The Haitian population affected by natural disaster, disease, and unemployment is so large and dispersed that relief efforts are much more difficult to coordinate. The 2010 earthquake in particular displaced some 1.5 million people and hit hardest in Port-Au-Prince, Haiti’s capital. Thousands of earthquake victims are still living in makeshift shelters and/or in dilapidated buildings in and outside of the city, some due to direct loss of homes and others, due to loss of land. Many government buildings in Port-Au-Prince were damaged in the quake, which had lead to the loss of important administrative records such as land deeds. Consequent land disputes have hindered housing development and left many Haitians destitute and living in camps scattered throughout the city and countryside.
Post-earthquake, many women in Port-Au-Prince are vulnerable to rape and other forms of sexual abuse. In return for sexual favors, many receive food, water, shelter, and/or protection for short periods of time. Women living in tent shelters in the nation’s capital are especially vulnerable to these types of crimes, which affect women of all ages, even young girls. “The dangers stem from lack of lighting, lack of security, lack of shelter and the fact that family and social networks that once offered protection were destroyed in the disaster. Underlying all of these conditions is life-threatening discrimination of women that results in rape and sexual abuse,” affirmed Ms. Yifat Susskind, Executive Director of MADRE, a human rights advocacy group for women, in 2012.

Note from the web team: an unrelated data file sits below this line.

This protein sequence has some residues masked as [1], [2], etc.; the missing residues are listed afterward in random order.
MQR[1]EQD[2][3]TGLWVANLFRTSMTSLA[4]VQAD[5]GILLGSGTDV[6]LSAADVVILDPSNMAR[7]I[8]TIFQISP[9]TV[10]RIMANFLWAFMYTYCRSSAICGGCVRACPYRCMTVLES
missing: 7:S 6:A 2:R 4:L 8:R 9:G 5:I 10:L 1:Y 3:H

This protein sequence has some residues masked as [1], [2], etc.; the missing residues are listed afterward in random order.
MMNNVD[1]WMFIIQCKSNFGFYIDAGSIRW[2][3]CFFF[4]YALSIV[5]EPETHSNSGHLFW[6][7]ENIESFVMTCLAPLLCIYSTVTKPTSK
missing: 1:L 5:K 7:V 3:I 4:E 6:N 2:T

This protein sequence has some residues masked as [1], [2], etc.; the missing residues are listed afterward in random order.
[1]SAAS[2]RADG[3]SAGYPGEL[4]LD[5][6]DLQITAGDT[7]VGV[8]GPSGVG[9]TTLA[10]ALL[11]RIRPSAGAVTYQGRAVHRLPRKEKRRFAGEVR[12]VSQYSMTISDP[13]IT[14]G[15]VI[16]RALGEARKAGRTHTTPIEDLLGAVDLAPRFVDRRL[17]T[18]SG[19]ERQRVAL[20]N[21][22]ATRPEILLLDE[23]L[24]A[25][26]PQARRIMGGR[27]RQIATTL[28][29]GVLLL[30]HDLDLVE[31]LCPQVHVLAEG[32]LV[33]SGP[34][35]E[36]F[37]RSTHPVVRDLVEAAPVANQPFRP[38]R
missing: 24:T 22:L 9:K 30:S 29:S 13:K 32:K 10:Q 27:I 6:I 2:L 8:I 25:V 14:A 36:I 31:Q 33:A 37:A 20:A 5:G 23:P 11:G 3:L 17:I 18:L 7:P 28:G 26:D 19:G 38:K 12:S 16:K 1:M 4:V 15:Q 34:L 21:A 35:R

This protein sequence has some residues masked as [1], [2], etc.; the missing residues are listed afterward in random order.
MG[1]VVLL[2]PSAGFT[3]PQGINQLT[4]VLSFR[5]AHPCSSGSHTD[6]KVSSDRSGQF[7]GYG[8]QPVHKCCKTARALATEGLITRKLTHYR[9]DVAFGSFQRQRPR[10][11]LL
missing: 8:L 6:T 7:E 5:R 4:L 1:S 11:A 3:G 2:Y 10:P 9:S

Many Haitians with disabilities are also vulnerable to exploitation since they are subject to discrimination and do not receive appropriate medical care. The 2010 earthquake left thousands of Haitians disabled, both young and old, which ensures that greater prevalence of disability in Haiti will be a long-term phenomenon. Post-2010 earthquake, the Haitian government estimates that between 6 and 8 thousand Haitians lost limbs or digits. Thousands of others had complex or compound fractures, spinal cord injuries, extensive burns, or massive trauma with long-term implications. In the past, Haiti had very little legislation and few services for individuals with disabilities. ‘Disability rights’ were almost unheard of. As a result, there are a myriad of social stigmas that Haitians with disabilities face today. They have limited access to transportation, buildings, and homes and have significantly fewer opportunities for meaningful employment.
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